Mexico: Colima campesinos declare mine-free zone

Vancouver-based IMPACT Silver Corp boasted in a press release this month of promising "second phase drill results" from the San Juan Project, located 150 meters north of its producing Noche Buena Mine and four kilometers southwest of its 500-tonne-per-day Guadalupe Production Center. These are all old mines that the company is now reviving in what it calls the "Royal Mines of Zacualpan Silver-Gold District" of central Mexico. (MarketWired, Jan. 7) But in a community assembly in November, campesinos from the local Nahua indigenous community of Zacualpan (Comala municipality, Colima state) voted to decalre their territory a mine-free zone. On Dec. 4, a delegation from the Indigenous Council for the Defense of the Territory of Zacualpan and Bios Iguana presented the decision to the Federal Agrarian Tribunal in Colima's state capital. Citing a threat to local water sources and the community's "right to consultation," the Indigenous Council pledged to resist any expansion of mining operations at the sites.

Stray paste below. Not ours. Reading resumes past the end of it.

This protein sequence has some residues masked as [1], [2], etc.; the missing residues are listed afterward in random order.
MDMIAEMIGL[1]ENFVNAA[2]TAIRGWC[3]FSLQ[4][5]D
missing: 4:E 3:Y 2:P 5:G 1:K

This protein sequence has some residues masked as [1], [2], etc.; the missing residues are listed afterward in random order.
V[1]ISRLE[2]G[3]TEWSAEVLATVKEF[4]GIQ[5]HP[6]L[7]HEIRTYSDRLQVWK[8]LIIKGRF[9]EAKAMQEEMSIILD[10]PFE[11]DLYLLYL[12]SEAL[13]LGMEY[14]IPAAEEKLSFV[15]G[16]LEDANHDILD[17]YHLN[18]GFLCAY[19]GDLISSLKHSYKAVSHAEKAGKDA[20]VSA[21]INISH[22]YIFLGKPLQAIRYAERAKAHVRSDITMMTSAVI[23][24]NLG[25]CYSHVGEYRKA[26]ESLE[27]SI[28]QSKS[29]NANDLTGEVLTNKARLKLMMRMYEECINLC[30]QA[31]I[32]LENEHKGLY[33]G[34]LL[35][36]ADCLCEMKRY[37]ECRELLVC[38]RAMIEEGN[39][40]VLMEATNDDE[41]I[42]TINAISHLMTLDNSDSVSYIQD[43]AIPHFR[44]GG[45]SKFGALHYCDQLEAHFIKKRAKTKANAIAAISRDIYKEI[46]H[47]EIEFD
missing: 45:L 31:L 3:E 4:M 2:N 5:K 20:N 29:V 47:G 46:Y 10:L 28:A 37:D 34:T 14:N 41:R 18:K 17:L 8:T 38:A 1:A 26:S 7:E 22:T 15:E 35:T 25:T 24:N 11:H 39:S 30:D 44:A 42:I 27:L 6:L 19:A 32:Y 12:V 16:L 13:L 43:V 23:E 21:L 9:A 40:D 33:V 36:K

Narco-terrorism in Michoacán

Nearly half a million were left without electricity for 15 hours after 18 substations were blown up Oct. 27 in a wave of coordinated attacks across Mexico's west-central state of Michoacán, the latest battleground in the country's relentless cartel wars. Six gasoline stations were also burned down near the state capital Morelia, in what authorities said was a terror campaign by the Knights Templar cartel. Gov. Fausto Vallejo Figueroa of the ruling Institutional Revolutionary Party (PRI) said the violence was set off by the Jalisco Cartel, based in the neighboring state of that name, seeking to "seize territory" controlled by the Knights Templars in Michoacán, and warned of a "great massacre" (matazón).